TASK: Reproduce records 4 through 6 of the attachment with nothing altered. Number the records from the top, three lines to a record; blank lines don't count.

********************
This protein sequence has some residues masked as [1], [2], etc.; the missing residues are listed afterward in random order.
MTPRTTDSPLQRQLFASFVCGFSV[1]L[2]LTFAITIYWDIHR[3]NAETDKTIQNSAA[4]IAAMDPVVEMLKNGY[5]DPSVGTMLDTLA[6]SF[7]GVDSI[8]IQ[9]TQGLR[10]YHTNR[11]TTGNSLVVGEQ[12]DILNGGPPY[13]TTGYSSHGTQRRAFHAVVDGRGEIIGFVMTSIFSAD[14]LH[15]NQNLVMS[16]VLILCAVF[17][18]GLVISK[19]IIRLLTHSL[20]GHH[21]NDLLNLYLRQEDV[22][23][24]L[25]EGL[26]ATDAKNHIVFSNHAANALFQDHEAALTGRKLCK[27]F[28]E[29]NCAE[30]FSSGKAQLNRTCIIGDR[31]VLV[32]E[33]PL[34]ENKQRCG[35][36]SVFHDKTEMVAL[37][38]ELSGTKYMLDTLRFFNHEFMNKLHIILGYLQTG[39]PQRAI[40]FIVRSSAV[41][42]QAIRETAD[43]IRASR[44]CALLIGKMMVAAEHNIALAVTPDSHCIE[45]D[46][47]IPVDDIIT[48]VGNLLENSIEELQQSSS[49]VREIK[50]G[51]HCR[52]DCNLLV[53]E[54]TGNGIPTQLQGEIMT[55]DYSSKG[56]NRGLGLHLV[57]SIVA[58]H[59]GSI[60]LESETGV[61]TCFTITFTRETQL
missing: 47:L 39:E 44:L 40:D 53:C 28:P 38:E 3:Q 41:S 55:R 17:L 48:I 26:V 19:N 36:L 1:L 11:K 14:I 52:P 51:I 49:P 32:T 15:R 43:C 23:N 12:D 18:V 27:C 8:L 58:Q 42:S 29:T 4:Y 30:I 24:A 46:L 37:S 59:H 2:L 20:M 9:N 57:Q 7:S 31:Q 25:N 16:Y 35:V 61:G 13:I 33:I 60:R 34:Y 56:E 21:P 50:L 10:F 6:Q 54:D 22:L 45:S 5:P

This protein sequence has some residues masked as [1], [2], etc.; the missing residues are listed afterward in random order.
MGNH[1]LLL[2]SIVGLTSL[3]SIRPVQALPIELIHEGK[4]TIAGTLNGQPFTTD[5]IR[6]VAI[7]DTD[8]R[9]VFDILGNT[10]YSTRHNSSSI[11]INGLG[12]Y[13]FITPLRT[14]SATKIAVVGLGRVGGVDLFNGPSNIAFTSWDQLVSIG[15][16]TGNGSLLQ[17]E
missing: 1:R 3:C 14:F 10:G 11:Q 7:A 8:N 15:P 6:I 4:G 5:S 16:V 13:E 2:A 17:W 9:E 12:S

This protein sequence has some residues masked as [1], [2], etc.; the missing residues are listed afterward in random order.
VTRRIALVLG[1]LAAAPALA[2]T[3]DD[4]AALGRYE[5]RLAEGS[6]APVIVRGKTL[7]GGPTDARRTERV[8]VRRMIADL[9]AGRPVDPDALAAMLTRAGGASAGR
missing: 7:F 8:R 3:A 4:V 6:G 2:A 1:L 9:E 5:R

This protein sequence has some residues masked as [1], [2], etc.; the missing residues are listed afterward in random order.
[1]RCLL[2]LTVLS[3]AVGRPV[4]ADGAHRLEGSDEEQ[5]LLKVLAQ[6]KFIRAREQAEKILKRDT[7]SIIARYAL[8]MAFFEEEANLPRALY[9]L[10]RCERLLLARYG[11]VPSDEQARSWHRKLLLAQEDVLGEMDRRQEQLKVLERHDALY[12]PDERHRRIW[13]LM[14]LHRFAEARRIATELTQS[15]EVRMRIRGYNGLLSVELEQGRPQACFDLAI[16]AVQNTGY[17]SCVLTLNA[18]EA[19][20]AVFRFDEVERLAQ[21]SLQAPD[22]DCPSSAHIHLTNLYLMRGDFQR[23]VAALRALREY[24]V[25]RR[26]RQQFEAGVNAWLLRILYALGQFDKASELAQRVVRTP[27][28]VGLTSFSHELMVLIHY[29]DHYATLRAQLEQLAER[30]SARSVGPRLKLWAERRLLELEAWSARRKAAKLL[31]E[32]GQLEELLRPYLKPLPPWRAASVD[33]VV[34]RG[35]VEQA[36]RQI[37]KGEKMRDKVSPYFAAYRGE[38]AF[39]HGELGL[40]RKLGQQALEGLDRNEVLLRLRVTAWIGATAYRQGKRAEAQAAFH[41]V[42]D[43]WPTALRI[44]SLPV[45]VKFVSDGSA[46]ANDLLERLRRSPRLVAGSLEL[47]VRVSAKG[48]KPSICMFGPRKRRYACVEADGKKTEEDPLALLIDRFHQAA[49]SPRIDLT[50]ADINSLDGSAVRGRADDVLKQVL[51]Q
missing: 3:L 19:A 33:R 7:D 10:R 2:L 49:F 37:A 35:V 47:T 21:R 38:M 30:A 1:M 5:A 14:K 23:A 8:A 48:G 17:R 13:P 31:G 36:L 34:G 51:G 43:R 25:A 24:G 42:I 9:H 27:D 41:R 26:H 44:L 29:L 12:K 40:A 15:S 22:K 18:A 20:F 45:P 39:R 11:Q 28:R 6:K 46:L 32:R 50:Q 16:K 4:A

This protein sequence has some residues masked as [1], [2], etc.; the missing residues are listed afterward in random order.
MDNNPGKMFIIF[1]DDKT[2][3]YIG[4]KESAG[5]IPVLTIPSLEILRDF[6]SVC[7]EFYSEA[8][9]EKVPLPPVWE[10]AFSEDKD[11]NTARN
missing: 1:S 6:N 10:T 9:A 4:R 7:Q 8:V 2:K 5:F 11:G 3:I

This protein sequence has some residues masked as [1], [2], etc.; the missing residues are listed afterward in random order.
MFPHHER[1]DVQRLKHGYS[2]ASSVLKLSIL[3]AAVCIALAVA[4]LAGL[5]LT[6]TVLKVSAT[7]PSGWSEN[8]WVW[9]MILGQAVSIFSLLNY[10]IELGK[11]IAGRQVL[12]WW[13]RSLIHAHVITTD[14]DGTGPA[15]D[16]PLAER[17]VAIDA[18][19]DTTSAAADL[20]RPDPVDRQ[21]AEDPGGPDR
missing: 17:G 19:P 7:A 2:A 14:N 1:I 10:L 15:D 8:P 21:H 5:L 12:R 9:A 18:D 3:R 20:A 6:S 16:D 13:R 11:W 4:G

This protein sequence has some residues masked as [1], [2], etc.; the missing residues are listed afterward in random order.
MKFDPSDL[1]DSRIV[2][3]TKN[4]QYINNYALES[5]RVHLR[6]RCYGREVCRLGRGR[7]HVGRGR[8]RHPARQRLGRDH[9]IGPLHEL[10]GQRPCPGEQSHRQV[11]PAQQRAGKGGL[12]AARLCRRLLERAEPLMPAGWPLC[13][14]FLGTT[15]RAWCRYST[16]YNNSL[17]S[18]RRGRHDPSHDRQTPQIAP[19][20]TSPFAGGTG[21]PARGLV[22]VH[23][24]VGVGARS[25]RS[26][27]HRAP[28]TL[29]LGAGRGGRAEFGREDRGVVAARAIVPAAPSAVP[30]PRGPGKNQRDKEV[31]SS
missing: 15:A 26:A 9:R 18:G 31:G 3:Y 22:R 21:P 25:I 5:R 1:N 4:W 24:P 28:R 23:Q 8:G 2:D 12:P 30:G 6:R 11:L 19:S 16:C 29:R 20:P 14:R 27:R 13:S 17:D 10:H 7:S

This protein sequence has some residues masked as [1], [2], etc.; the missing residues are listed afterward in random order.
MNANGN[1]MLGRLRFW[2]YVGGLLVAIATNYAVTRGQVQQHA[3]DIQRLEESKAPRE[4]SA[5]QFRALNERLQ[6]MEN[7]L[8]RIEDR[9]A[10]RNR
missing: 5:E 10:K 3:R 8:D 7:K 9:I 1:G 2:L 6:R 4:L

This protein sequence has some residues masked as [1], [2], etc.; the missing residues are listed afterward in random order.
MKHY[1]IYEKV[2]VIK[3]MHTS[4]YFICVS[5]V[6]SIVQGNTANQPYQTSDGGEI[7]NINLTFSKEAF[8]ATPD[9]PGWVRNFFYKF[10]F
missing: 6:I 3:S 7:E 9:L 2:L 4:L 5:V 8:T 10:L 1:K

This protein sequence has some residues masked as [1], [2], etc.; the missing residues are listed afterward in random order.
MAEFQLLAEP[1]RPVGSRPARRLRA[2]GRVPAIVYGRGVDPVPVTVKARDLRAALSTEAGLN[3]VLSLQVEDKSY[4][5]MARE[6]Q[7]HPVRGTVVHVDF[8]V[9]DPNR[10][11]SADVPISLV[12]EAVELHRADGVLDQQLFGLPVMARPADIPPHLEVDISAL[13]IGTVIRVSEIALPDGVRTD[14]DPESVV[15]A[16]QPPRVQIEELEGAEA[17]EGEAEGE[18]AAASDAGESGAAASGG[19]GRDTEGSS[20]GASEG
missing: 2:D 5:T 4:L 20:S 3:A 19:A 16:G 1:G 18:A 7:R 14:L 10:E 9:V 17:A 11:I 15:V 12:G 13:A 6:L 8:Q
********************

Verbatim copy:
This protein sequence has some residues masked as [1], [2], etc.; the missing residues are listed afterward in random order.
[1]RCLL[2]LTVLS[3]AVGRPV[4]ADGAHRLEGSDEEQ[5]LLKVLAQ[6]KFIRAREQAEKILKRDT[7]SIIARYAL[8]MAFFEEEANLPRALY[9]L[10]RCERLLLARYG[11]VPSDEQARSWHRKLLLAQEDVLGEMDRRQEQLKVLERHDALY[12]PDERHRRIW[13]LM[14]LHRFAEARRIATELTQS[15]EVRMRIRGYNGLLSVELEQGRPQACFDLAI[16]AVQNTGY[17]SCVLTLNA[18]EA[19][20]AVFRFDEVERLAQ[21]SLQAPD[22]DCPSSAHIHLTNLYLMRGDFQR[23]VAALRALREY[24]V[25]RR[26]RQQFEAGVNAWLLRILYALGQFDKASELAQRVVRTP[27][28]VGLTSFSHELMVLIHY[29]DHYATLRAQLEQLAER[30]SARSVGPRLKLWAERRLLELEAWSARRKAAKLL[31]E[32]GQLEELLRPYLKPLPPWRAASVD[33]VV[34]RG[35]VEQA[36]RQI[37]KGEKMRDKVSPYFAAYRGE[38]AF[39]HGELGL[40]RKLGQQALEGLDRNEVLLRLRVTAWIGATAYRQGKRAEAQAAFH[41]V[42]D[43]WPTALRI[44]SLPV[45]VKFVSDGSA[46]ANDLLERLRRSPRLVAGSLEL[47]VRVSAKG[48]KPSICMFGPRKRRYACVEADGKKTEEDPLALLIDRFHQAA[49]SPRIDLT[50]ADINSLDGSAVRGRADDVLKQVL[51]Q
missing: 3:L 19:A 33:R 7:D 10:R 2:L 49:F 37:A 35:V 47:T 21:R 38:M 30:A 1:M 5:A 14:K 23:A 8:A 48:G 17:R 13:P 31:G 36:L 34:G 51:G 43:R 25:A 24:G 42:I 9:H 27:D 41:R 26:H 44:L 29:L 12:K 40:A 15:S 22:K 18:A 20:F 45:P 39:R 11:Q 28:R 6:K 46:L 32:R 50:Q 16:K 4:A

This protein sequence has some residues masked as [1], [2], etc.; the missing residues are listed afterward in random order.
MDNNPGKMFIIF[1]DDKT[2][3]YIG[4]KESAG[5]IPVLTIPSLEILRDF[6]SVC[7]EFYSEA[8][9]EKVPLPPVWE[10]AFSEDKD[11]NTARN
missing: 1:S 6:N 10:T 9:A 4:R 7:Q 8:V 2:K 5:F 11:G 3:I

This protein sequence has some residues masked as [1], [2], etc.; the missing residues are listed afterward in random order.
MFPHHER[1]DVQRLKHGYS[2]ASSVLKLSIL[3]AAVCIALAVA[4]LAGL[5]LT[6]TVLKVSAT[7]PSGWSEN[8]WVW[9]MILGQAVSIFSLLNY[10]IELGK[11]IAGRQVL[12]WW[13]RSLIHAHVITTD[14]DGTGPA[15]D[16]PLAER[17]VAIDA[18][19]DTTSAAADL[20]RPDPVDRQ[21]AEDPGGPDR
missing: 17:G 19:P 7:A 2:A 14:N 1:I 10:L 15:D 8:P 21:H 5:L 12:R 9:A 18:D 3:R 20:A 6:S 16:D 13:R 11:W 4:G